Tag Archives: J. Robert Oppenheimer

The Good, the Bad, and North Korea

This article is late in the making. There is the need to be first, but is that enough? At times it is more important to be well informed. So let’s start with the good. The good is that if there is a nuclear blast, North Korea need not worry. The game maker Bethesda made a management simulator called Fallout Shelter. You can, on your mobile device manage a fallout shelter, get the goods of food, energy and water. Manage how the people procreate and who gets to procreate. Fight off invaders and grow the population to 200 people, so with two of these shelters, North Korea has a viable solution to not become extinct. The bad news is that North Korea has almost no smart phones, so there is not a device around to actively grow the surviving community. Yes, this matter, and it is important to you. You see the Dutch had some kind of a media tour around 2012. There were no camera’s allowed, still the images came through, because as the cameras were locked away, the military and the official escorts were seemingly unaware that every journalist had a mobile with the ability to film. The escorting soldier had never seen a smartphone before in his life. So a year later, we get the ‘fake’ news in the Dutch Newspaper (at https://www.volkskrant.nl/buitenland/noord-korea-beweert-smartphone-te-hebben-ontwikkeld-niemand-gelooft-het~a3493503/) that North Korea finished ‘their’ own local smartphones. This is important as it shows just how backwards North Korea is in certain matters.

The quote “Zuid-Koreaanse computerexperts menen dat hun noorderbuur genoeg van software weet om cyberaanvallen uit te voeren, zoals die op banken en overheidswebsites van eerder dit jaar. Maar de ontwikkeling van hardware staat in Noord-Korea nog in de kinderschoenen“, stating: “South Korean computer experts believe that their northern neighbour knows enough of software to instigate cyber-attacks, such as those on banks and Government websites earlier this year. But the development of hardware in North Korea remains in its infancy“. I believe this to be a half truth. I believe that China facilitates to some degree, but it is keeping its market on a short leash. North Korea remains behind on several fronts and that would show in other fields too.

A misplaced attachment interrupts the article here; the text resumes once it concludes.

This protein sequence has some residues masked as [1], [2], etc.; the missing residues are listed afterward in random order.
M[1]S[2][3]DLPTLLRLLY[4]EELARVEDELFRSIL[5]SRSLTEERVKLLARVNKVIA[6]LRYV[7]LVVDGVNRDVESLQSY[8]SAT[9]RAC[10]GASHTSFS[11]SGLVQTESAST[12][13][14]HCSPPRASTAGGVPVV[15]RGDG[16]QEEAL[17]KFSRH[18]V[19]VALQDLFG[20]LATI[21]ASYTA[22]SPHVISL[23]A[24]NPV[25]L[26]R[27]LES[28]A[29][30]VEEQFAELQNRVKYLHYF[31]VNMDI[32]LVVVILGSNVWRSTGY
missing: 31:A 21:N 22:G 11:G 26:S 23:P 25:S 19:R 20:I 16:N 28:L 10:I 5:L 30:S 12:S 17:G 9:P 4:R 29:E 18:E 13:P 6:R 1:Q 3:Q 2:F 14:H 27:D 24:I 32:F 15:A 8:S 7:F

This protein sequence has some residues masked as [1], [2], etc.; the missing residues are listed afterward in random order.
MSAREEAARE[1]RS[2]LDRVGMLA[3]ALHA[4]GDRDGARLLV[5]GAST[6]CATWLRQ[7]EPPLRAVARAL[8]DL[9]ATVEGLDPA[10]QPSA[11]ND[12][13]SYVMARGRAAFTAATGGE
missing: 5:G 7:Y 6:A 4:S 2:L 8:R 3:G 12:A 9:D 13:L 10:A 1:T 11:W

This is how the two different parts unite. You see, even as America had its hydrogen bomb in 1952, it did not get there in easy steps and it had a massive level of support on several fronts as well as the brightest minds that this plane had to offer. The same could be said for Russia at the time. The History channel of all places gives us “Opponents of development of the hydrogen bomb included J. Robert Oppenheimer, one of the fathers of the atomic bomb. He and others argued that little would be accomplished except the speeding up of the arms race, since it was assumed that the Soviets would quickly follow suit. The opponents were correct in their assumptions. The Soviet Union exploded a thermonuclear device the following year and by the late 1970s, seven nations had constructed hydrogen bombs“, so we get two parts here. The fact that the evolution was theoretically set to 7-10 years, the actual device would not come until much later. The other players who had nowhere near the academic and engineering capacity would follow close to 18 years later. That is merely an explosion, something North Korea is claiming to consider. With the quote “North Korea’s Foreign Minister has said the country may test a hydrogen bomb in the Pacific“, we need to realise that the operative word is ‘may‘. Even then there will be a large time lapse coming. Now, I am not trying to lull you into sleep. The fact that North Korea is making these steps is alarming to a much larger scale than most realise. Even if it fails, there is a chance that, because of failed safety standards, a setting that is often alien to North Korea, wherever this radiation is, it can impact the biological environment beyond repair; it is in that frame that Japan is for now likely the only one that needs to be truly worried.